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Monday, May 2, 2016

Ron Howard's Wedding.

Ron Howard's marriage coincided with my working on Happy Days.
Hence, I was invited to the wedding mass and the reception.
This is something that would't have happened in a million years if I weren't working on Happy Days at that time.
A highlight for me was that just about everyone that Ron Howard worked with in show business were there.
Which, if you think about it, is quite a few people that you would know.
I am talking like, 1981.
So all the surviving members of the Andy Griffith cast were there, including good old Anj and Barney Fife.
Marian the Librarian was there; Ron Howard had played Shirley Jones' little brother in The Music Man.
Ron had done a series with Henry Fonda, and everyone in that show, including Henry, were there.
Of course all the members of the cast of Happy Days were there, which involved another Henry.
Oddly enough, at the time, Henry Winkler was far more popular.
So I got to see up close, Aunt Bee, Helen Crump, Howard Sprague, and Otis Campbell.
And, as at most Gentile weddings, there was not a lot of food, just a couple of celery sticks before the mass started.
So it was a lovely afternoon, and we all mingled outside waiting for the mass to start.
I guess we were all hoping there would be a big spread afterwards.
But it was clear from about 15 minutes into the mass that we were not getting the condensed version.
This was going to be the full-on high mass.
I happen to have been seated alongside Andy Griffith, who seemed to be losing his patience a little bit.
And, as it was clear that the mass was winding down and they were about to do the actual ceremony, Garry Marshall, who was sitting in front of me, turned back towards me and said,
"Everything up until here is a lift".
I think I need to explain what a lift is.
It is an editing term.
It means you don't need this.
It means everything up until this point can be taken out, can be "a lift".
I, of course, was hysterical.
Andy Griffith was hysterical.
And then there was no reception after that.
Meaning no food.
Then nobody was hysterical; just hungry.


My books, "Show Runner" and it's sequel, "Show Runner Two", can be found at the Amazon Kindle Store.
Along with the newer ones, "The Man Is Dead", and "Report Cards".
They are all compilations of blog entries that have since been removed from the blog.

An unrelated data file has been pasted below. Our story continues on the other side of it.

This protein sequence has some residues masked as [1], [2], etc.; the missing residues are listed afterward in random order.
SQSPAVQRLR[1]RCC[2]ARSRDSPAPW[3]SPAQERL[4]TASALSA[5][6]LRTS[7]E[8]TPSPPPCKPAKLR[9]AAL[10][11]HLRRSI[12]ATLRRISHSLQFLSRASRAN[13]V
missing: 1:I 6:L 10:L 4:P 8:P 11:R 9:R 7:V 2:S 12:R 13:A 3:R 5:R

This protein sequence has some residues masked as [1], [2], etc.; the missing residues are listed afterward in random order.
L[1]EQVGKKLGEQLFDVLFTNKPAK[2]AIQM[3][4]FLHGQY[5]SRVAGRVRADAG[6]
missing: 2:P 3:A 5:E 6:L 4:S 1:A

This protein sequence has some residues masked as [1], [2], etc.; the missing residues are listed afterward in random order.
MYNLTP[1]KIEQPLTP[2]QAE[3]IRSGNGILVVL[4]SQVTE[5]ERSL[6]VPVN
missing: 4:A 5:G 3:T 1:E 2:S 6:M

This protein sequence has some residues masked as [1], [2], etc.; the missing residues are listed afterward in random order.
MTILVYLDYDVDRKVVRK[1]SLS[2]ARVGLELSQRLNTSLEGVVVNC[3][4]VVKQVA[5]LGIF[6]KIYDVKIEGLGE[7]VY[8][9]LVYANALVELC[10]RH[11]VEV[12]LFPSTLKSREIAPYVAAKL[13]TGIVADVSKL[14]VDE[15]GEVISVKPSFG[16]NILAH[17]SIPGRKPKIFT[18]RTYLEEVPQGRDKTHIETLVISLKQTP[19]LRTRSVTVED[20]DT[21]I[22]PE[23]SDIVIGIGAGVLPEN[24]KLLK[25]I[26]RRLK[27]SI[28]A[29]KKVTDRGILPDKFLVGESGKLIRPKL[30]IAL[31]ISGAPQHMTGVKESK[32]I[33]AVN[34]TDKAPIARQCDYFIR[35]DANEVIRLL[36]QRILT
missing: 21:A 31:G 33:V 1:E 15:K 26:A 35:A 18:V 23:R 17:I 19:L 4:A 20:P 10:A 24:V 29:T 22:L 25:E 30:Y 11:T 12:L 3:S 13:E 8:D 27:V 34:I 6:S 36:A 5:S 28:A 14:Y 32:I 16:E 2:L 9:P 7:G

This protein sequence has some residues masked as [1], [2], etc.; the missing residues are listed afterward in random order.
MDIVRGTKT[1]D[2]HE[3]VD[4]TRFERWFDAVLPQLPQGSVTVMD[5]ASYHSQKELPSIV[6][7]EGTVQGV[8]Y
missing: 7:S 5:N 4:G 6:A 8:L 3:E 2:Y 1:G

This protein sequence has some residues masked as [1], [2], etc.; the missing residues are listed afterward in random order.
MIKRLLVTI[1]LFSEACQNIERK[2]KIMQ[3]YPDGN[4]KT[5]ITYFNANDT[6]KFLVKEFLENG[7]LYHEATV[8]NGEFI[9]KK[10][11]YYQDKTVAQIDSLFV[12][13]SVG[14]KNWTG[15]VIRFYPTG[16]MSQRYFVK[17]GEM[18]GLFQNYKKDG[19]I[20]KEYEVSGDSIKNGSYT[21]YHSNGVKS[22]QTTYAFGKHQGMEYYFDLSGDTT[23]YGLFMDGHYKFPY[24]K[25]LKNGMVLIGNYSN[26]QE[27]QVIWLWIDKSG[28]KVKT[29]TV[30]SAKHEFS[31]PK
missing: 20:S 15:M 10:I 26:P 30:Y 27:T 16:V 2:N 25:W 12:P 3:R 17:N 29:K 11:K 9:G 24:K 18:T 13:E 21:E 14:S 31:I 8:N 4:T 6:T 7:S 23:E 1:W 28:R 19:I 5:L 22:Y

So this is the only way you can find them.
You can search by typing in my name, Cindy Williams, Laverne and Shirley, The Odd Couple, or Happy Days.
Check them out.
You don't need a Kindle machine to download them.
Just get the free app from Kindle, and they can be downloaded to an IPhone, IPad, or Blackberry.
The paperbacks, "Mark Rothman's Essays" and my new novel, "I'm Not Garbo" are not e-books.
But they are available for people without Kindle.
I have many readings and signings lined up for those, and the thing about Kindle is you can't sign one.
If you'd like one of the paperbacks, personally autographed, contact me at

And now, we've got my reading of my "Laverne and Shirley Movie" screenplay on YouTube.



  1. Garry's other word for excess was CHAFF.

  2. I don't know if you've seen the new book about Andy Griffith and Don Knotts that came out not long ago.

    When you mentioned that Aneta Corsaut (aka Helen Crump) was among the wedding guests ...
    ... and I recalled that Andy Griffith was between marriages in 1975 ...
    ... and the new book avers that Andy and Aneta were in fact closer off-camera than "Andy and Helen" were on-camera ...

    Just wonderin', is all ...

  3. There's a chance you're eligible to get a $1,000 Amazon Gift Card.

  4. You could be qualified to receive a Apple iPhone 7.



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About Me

Hi. I am, according to my Wikipedia entry,(which I did not create) a noted television writer, playwright, screenwriter, and occasional actor. You can Google me or go to the IMDB to get my credits, and you can come here to get my opinions on things, which I'll try to express eloquently. Hopefully I'll succeed. You can also e-mail me at Perhaps my biggest claim to fame is being responsible, for about six months in 1975, while Head Writer for the "Happy Days" TV series, for Americans saying to each other "Sit on it."